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Unformatted text preview: ight existed, he
concluded that the true issue to be decided was whether the City, as a governmental
entity, could regulate smoking through employment. Because he found that there is no
expectation of privacy in employment and that [**5] the regulation did not violate any
provision of either the Florida or the federal constitutions, summary judgment was
granted in favor of the City.
The Third District Court of Appeal reversed. The district court first determined that
Kurtz' privacy rights are involved when the City requires her to refrain from smoking for
a year prior to being considered to employment. The district court then found that,
although the City does have an interest in saving taxpayers money by decreasing
insurance costs and increasing productivity, such interest is insufficient to outweigh the
intrusion into Kurtz' right of privacy and has no relevance to the performance of the
duties involved with a clerk-typist. Consequently, the district court concluded that the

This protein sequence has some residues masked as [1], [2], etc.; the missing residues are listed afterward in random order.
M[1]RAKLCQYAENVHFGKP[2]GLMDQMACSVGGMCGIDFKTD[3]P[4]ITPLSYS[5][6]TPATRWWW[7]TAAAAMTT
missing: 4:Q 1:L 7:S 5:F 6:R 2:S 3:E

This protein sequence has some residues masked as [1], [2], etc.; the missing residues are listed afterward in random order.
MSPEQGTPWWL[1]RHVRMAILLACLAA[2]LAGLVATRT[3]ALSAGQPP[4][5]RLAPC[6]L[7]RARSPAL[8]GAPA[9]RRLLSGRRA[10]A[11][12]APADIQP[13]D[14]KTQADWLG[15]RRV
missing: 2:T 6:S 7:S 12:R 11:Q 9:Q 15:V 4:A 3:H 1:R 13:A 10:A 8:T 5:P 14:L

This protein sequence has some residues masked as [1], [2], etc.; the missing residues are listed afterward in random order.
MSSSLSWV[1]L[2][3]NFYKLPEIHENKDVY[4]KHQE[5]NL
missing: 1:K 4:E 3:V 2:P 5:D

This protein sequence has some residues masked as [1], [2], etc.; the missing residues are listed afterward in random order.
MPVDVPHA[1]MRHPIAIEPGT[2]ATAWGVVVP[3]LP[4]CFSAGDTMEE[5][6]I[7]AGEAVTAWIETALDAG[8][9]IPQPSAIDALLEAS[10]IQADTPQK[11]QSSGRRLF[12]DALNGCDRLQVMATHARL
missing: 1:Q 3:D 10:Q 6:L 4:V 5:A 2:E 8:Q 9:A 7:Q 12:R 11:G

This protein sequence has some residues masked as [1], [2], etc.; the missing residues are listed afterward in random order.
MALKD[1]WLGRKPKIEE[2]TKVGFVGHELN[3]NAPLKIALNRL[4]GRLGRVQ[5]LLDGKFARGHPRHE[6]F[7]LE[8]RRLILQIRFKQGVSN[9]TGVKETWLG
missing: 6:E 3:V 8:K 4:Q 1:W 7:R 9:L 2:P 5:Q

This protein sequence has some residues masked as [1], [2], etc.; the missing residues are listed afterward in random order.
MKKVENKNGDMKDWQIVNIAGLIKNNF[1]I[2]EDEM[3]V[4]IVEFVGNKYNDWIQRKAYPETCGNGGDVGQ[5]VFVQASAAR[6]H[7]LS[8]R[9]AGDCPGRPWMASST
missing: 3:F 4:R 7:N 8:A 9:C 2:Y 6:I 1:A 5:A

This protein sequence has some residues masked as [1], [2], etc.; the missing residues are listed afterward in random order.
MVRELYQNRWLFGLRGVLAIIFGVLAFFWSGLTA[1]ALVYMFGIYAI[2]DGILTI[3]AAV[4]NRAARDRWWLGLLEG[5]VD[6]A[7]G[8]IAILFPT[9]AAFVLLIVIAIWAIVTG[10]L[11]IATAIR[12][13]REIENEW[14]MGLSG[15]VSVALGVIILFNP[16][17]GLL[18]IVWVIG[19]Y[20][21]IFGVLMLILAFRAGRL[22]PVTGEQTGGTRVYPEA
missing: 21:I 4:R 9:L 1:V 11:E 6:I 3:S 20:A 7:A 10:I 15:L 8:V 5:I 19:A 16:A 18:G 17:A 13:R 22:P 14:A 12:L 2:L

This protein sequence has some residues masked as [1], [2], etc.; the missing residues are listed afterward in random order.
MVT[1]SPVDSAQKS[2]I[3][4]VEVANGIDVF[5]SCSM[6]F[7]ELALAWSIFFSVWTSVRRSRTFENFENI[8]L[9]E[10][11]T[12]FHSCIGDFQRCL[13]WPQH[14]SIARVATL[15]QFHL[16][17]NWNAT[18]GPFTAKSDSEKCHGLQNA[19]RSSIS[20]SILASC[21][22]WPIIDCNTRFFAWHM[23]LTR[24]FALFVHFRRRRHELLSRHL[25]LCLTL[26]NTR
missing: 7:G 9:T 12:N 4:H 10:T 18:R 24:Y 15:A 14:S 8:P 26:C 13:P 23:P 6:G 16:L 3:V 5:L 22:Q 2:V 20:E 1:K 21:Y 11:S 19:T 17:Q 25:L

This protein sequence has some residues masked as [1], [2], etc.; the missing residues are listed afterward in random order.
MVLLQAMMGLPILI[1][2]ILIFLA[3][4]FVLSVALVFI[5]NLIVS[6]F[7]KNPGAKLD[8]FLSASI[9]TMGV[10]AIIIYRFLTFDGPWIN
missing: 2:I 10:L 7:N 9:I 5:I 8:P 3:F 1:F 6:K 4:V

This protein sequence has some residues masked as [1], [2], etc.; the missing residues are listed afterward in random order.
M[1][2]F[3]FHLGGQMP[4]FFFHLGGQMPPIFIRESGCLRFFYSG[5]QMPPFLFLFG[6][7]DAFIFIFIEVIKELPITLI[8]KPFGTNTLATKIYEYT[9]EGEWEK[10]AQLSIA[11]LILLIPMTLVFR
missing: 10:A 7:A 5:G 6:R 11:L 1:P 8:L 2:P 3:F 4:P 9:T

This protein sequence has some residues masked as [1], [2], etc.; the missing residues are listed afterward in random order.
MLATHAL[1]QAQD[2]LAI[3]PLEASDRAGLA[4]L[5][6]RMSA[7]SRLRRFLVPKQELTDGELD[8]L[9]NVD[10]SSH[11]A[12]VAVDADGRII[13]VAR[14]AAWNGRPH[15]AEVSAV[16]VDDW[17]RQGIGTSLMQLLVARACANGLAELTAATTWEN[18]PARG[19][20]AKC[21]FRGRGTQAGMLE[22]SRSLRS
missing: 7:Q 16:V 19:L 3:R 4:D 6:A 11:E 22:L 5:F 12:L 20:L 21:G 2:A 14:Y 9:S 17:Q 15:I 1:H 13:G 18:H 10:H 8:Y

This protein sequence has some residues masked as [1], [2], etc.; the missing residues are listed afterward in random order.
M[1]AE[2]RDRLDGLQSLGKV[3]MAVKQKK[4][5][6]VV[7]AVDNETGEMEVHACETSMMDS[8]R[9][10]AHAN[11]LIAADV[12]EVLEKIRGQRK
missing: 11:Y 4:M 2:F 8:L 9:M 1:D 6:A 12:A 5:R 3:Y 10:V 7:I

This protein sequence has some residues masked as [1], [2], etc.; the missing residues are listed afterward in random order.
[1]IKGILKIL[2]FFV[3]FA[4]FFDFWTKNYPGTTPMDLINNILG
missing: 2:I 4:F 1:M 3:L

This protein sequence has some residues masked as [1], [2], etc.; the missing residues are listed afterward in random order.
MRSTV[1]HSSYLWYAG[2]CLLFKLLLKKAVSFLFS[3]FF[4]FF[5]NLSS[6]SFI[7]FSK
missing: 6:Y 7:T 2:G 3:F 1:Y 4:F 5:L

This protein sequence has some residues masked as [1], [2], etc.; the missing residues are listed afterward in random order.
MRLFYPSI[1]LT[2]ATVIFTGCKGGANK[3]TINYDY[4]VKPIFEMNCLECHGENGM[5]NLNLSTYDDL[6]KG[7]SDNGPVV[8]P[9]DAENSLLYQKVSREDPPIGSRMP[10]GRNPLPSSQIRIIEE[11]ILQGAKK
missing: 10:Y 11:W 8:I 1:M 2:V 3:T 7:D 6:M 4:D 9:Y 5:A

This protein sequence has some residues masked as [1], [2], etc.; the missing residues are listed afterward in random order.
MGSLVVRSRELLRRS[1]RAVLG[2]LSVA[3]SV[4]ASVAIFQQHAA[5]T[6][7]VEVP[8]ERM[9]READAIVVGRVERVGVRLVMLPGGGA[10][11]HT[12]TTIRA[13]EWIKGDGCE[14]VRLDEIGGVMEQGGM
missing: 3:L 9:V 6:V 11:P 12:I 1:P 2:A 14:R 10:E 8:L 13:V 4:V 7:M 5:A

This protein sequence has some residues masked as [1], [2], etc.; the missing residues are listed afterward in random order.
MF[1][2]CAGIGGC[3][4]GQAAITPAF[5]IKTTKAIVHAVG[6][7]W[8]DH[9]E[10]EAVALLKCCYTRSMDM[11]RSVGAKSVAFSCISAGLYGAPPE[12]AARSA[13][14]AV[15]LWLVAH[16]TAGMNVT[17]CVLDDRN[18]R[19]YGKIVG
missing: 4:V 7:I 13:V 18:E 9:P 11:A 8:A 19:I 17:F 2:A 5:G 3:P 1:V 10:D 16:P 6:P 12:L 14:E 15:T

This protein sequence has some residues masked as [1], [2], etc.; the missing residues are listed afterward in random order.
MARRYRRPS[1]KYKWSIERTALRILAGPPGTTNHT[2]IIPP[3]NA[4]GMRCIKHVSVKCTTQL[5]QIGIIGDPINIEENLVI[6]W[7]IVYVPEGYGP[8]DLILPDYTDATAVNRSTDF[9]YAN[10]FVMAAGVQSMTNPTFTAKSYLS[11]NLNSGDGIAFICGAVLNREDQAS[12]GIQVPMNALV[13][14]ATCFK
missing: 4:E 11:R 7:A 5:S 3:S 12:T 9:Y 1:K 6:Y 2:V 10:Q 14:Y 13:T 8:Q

regulation violated Kurtz's privacy rights under article I, section 23, of the Florida
Constitution. We disagree.
Florida's constitutional privacy provision, which is contained in article I,
section 23, provides as follows:
Right of privacy.--Every natural person has the right to be let alone
and free from governmental intrusion into his private life except as
otherwise provided herein. This section shall not be construed to limit
the [**6] public's right of access to public records and meetings as
provided by law.
This right to privacy protects Florida's citizens from the government's uninvited
observation of or interference in those areas that fall within the ambit of the zone of
privacy afforded under this provision. Shaktman v. State, 553 So. 2d 148 (Fla. 1989).
Unlike the implicit privacy right of the federal constitution, Florida's privacy provision is,
in and of itself, a fundamental one that, once implicated, demands evaluation under a
compelling state interest standard. Winfield v. Division of Pari-Mutuel Wag...
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- Spring '08